top of page

REVIEW | 'SHE STOOPS TO CONQUER' NEEDS YOU TO MEET LITTLER ON HIS TERMS

An entertaining night in the lead up to Christmas, She Stoops to Conquer at the Orange Tree Theatre certainly lives up to its promised laughs, if falling short on offering up much else.

Image credit: Orange Tree Theatre


The scent of mulled wine is in the air as audience members file into the Orange Tree Theatre. She Stoops to Conquer, the comedic classic of (not my) school years, is on stage once again in London since its first production in 1773. Attempting to "honour and rediscover plays of the past", Tom Littler with Francesca Ellis directs Oliver Goldsmith’s topsy-turvy play of laughs, deception and romance.


At the centre of the action is Kate, played by Tanya Reynolds (Sex Education), the pretty young daughter of Mr. Hardcastle (David Horovich) and Marlow, a cripplingly shy but handsome Londoner who is due to stay at the Hardcastle’s on the request of his father who is itching for his son to be married. Freddie Fox (The Crown) steals the stage as a lustful and effeminate Marlow, who is as much at the whim of his desires as he is his nerves. Though Marlow’s greatest fear is to be laughed at, Fox’s performance induces plenty, keenly balancing the whining of an upper-class English bachelor, whilst still being likeable enough that we hope he gets the girl.


Marlow’s reluctant courtship is thwarted early on, however, by Kate’s boyish and cheeky half-brother, Tony (played by Guy Hughes) who tells Marlow and his friend, Hastings, they are not in fact at Hardcastle Hall, but at a local inn. Chaos ensues, as the family and guests (literally) circle the manor, playing tricks on each other, but allowing the audience, who also (literally) circle the stage, to poke fun in a cosy and intimate setting at each of the befuddled and bemused characters.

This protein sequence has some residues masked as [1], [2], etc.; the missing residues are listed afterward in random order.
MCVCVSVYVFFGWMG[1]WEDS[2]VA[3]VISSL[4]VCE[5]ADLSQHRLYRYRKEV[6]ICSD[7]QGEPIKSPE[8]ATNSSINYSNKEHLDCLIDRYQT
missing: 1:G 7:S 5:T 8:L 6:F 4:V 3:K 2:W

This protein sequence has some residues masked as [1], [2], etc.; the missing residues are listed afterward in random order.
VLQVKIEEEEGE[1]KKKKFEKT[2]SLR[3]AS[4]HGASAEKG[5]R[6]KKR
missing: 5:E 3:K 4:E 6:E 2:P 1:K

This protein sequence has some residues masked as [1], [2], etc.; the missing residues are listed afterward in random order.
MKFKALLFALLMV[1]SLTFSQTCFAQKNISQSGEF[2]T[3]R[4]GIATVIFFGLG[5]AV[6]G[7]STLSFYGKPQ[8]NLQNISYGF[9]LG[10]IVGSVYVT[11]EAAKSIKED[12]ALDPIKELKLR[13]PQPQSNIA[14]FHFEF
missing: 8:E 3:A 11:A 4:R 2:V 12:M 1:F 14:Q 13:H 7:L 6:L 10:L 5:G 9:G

Following Tony’s trick at the heart of this tale, Kate realises that she can seduce Marlow, whom we now know is nearly castrated by his fear of upper-class women, by pretending to be a lowly country barmaid. Whilst Kate stoops below her class in an attempt to conquer Marlow, Mrs. Hardcastle, played by Greta Scacchi, plans for the engagement of her son, Tony, and her niece, Constance, played by Sabrina Bartlett. The two are repulsed by one another, and Tony, Constance and her lover Hastings (Robert Mountford) attempt to deceive Mrs. Hastings by stealing Constance’s inheritance held by her aunt for safe keeping, allowing the lovers to elope in France.


Despite the laughs, Tom Littler’s modern day rendition curiously seems to evoke a sentimentality that Goldsmith had famously railed against. Set for the first time in 1934 – a P.G. Wodehouse “fantasy-land” as the programme describes, with a rather bedraggled, Jeeves-like character to boot – Littler’s She Stoops has all the aristocratic banter that my grandfather might yearn for from a Britain gone-by. For a Richmond audience though, the sentimentality appeared welcome, and the play certainly accrued laughs in a way that felt true to the skill and wit of Goldsmith’s original, if only by blowing the dust off a classic. For all the drama with a capital ‘D’ – including a faux faint on part of Mrs. Hastings – Littler seems to miss the opportunity to point laughs back at the wealthy Londoners in the audience for a tale that famously pits the countryside against the city.


Once you meet Littler on his terms – potentially by purchasing some of “Mr. Hardcastle’s Mulled Wine” during the intermission (as I did) – the pantomime-like twinkle in the eye of Hughes’ Tony – “Do you want to hear a song?!” – might go down a little smoother.


 

Paige Bruton is a London-based journalist and critic, originally from Bermuda. She holds a MSc from Columbia Journalism School, and she specialises in writing about the arts and culture. You can read her other work published in the essay collection, Exhumed: Experiments in Memory, and can find her through her twitter here.

Comments


bottom of page